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Lawsuits are not the main issue but a secondary thought.

A guy come into some money. He knows he has minimal self control with holding onto a large sum of money for very long. He asks how he can get a monthly check that will last him 10-15 years or more to supplement his current income and does not want to raid the funds. A trust invested for appreciation that will distribute x amount per month is the main objective. If he dies before the money is exhausted he has a beneficiary. If the money runs out before he dies no more checks.

Some people know their limitations and try to plan accordingly.
That's what he asked.
Why would not he consider buying Immediate Fixed annuity? I would think trust will cost some attorney fees.
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Old 09-18-2014, 05:35 PM   #9
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Why would not he consider buying Immediate Fixed annuity? I would think trust will cost some attorney fees.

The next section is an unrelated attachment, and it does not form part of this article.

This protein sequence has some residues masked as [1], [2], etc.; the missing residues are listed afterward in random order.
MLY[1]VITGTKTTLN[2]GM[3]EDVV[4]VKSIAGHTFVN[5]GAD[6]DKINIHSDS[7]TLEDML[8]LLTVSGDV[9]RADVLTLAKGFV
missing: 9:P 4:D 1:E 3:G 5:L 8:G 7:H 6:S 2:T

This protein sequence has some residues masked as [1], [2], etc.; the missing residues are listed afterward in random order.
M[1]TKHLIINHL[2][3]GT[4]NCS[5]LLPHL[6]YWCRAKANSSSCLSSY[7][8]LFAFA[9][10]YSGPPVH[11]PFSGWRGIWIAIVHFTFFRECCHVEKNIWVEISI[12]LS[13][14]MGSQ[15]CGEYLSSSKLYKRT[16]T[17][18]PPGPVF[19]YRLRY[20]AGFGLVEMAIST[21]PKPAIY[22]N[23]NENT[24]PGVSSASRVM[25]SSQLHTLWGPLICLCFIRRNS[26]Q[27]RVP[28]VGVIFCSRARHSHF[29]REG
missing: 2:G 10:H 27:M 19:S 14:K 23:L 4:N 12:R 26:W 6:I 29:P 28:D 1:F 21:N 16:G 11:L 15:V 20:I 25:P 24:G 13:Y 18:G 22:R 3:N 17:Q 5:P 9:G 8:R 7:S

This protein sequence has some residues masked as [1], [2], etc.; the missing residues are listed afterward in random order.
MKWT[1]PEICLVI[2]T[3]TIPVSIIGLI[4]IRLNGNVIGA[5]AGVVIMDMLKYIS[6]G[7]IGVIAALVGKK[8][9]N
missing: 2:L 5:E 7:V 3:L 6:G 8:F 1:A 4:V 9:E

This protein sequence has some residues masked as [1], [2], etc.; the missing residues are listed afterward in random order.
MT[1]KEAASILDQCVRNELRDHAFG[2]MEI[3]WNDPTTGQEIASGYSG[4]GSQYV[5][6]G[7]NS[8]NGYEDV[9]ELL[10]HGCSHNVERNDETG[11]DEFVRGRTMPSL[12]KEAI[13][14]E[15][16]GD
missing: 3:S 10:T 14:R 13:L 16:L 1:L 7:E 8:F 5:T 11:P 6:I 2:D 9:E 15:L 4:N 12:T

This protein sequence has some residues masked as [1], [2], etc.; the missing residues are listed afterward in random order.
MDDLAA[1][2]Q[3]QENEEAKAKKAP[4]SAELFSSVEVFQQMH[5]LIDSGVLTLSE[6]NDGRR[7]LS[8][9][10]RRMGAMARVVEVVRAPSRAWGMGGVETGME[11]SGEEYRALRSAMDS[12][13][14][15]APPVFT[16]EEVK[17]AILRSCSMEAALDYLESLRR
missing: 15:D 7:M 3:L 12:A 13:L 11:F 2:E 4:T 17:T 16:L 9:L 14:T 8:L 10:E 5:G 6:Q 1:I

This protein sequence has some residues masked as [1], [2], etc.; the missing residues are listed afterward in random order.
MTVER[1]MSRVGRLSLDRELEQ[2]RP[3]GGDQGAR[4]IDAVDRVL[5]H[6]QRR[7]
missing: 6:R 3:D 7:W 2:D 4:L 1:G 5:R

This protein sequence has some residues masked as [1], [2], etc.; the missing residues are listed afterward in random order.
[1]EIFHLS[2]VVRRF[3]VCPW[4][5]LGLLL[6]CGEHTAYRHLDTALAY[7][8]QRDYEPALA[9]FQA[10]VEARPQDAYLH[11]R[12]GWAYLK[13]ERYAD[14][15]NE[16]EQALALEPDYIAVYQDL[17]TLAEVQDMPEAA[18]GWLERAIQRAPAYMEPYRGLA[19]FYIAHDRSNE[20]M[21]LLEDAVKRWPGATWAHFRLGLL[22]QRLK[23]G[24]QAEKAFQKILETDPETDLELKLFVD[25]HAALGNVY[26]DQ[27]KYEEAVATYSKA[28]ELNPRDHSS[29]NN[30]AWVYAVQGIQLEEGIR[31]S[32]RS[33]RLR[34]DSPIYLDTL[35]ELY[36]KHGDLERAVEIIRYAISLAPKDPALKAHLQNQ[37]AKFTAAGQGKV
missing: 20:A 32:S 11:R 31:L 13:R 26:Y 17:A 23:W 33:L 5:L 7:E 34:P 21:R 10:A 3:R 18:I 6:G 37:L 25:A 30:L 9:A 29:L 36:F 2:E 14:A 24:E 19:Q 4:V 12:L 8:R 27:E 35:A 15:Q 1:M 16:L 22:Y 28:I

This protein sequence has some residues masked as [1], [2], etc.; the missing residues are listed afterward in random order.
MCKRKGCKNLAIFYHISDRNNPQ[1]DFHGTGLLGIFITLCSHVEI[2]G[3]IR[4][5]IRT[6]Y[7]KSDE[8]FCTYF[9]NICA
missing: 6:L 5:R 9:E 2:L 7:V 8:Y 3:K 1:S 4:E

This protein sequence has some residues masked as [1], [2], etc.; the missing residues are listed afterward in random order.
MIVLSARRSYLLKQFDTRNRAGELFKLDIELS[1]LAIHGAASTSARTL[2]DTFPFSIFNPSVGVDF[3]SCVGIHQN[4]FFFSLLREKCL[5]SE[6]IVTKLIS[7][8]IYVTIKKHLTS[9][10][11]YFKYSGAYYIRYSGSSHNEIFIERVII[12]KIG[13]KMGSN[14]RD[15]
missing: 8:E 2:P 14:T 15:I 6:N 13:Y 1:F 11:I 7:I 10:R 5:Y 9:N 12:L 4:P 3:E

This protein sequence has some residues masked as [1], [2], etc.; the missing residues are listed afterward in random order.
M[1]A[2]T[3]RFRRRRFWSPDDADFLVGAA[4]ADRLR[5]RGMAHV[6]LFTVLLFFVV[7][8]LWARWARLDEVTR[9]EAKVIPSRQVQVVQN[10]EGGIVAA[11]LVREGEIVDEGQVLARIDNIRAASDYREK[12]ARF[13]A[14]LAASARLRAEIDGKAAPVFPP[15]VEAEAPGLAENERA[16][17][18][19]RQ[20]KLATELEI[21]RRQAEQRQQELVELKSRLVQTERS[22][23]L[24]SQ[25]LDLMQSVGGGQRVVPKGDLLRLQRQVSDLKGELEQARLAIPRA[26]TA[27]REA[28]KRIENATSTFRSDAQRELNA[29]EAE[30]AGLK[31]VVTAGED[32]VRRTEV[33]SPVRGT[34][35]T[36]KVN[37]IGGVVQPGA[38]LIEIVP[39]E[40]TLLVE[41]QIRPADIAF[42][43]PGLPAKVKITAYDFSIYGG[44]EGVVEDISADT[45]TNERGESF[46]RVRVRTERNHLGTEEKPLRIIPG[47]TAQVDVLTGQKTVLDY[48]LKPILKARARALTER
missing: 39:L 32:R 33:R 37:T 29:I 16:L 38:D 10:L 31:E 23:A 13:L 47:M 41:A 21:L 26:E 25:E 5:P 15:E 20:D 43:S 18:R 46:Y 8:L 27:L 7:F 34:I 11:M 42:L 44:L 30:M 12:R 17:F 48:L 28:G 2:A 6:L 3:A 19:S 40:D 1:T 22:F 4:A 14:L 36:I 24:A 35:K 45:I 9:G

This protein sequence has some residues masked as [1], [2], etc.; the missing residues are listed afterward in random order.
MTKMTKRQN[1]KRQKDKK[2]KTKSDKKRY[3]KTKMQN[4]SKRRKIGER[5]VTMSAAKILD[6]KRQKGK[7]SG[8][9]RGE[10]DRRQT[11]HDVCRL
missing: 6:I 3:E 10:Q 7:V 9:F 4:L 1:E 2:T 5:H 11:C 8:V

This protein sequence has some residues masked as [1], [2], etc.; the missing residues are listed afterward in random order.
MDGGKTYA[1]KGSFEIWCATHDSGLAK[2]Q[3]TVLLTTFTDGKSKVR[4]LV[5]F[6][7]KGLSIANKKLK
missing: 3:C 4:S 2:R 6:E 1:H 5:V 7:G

That is being explored as well. Fees and terms are issues.

The mindset is not to go wild with the money and be broke in a year.
Like a 19 year old might.
The idea is to make the money last for 15 years or so to supplement employment income. The investment vehicles will be diversified.
Do not know what the plans are after the 15 years.

If the trust can be created as a self funded trust I guess Legal Zoom can create the trust and then an account can be opened at a brokerage firm.
Seems logical
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Old 09-18-2014, 06:20 PM   #10
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Was he planning to hire a professional trustee to administer the trust over the 15 years or so?

-gauss
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Old 09-18-2014, 06:37 PM   #11
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Was he planning to hire a professional trustee to administer the trust over the 15 years or so?

-gauss
No wants to do everything himself.
Maybe a trust needs to be formed with another beneficary and a clause that he gets a check every month.
May not be worth the fees
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Old 09-18-2014, 06:41 PM   #12
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Was he planning to hire a professional trustee to administer the trust over the 15 years or so?

-gauss
I think your friend should give a hard look to very high quality insurance company New York Life for immediate fixed annuity.